“Jock Stein was my manager all through my international career and everyone was in complete awe of him. There were a lot of big hitters around at that time but I actually think it was respect bordering on being scared of the big man. Once he dropped me. ‘I want to try something different,’ he said, ‘because you’re really only good in both boxes.’ I said: ‘Boss, that’s no problem - and of course you’re absolutely right.’ It was only later than I thought there was something funny about that word ‘only’ … ”
Oh that Scotland had guys like John Wark now. “This is an unfortunate thing to say but I don’t know some of the boys in the current team. It would be fantastic if Scotland could qualify for finals again because when I played in my World Cup they said 30,000 Scots travelled to Spain but it seemed like more and I wouldn’t be surprised if 5,000 are still out there working in the bars.
“Don’t get me wrong, the current team have some great players. I like John McGinn who’s maybe doing the same job as the one I did, and in a similar way, too, because he’s quite old-school. And look at Andy Robertson: the other night for Liverpool he made a mistake which cost them a goal but then he raced up the other end and scored one.”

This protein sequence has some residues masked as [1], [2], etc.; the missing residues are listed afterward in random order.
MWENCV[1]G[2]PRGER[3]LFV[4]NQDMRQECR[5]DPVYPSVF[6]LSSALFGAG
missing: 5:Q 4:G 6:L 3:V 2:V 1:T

Still sporting the desperado mouser although the hair has gone, Wark is in Suffolk in the house he shares with partner Karen and yearns for the day Covid restrictions will be relaxed enough for him to resume five-a-sides. In a professional career he amassed 828 games and scored 223 goals, confirming that McGinn has some way to go to properly emulate him, but then which midfielder hasn’t? This gunslinger moseyed out of the pro game at 40 but there could have been a “Wanted” poster bearing his name for a further ten years, given how many Sunday scruffs league bruisers wanted to kick him - and even now he has an unfulfilled ambition. “I always wanted to play for Rangers and, believe me, haven’t given up hope,” he laughs.
Well, Steven Gerrard rates him. When the Ibrox boss was still an Anfield Red they played together in a fund-raiser for a charity run by Dalglish’s wife Marina. “Stevie was pumping me for stories about my time at Liverpool. I think his reaction every time was ‘Oh my god’. For instance, my medical. The club were reigning league champs but in the Boot Room, which is tiny by the way, all I had to do on the orders of this wee guy who smelled of drink was touch my toes. So after that Stevie sent me over a bottle of champagne.”
To continue that western analogy, Wark used to turn up in the opposition box like a mysterious stranger pushing open the swing-doors of a one-horse town’s saloon. And just as the piano-player would halt mid-tune, the centre-half would stop defending as if surprised by our man’s
adventurousness, and very often a goal hard in the bottom corner would result.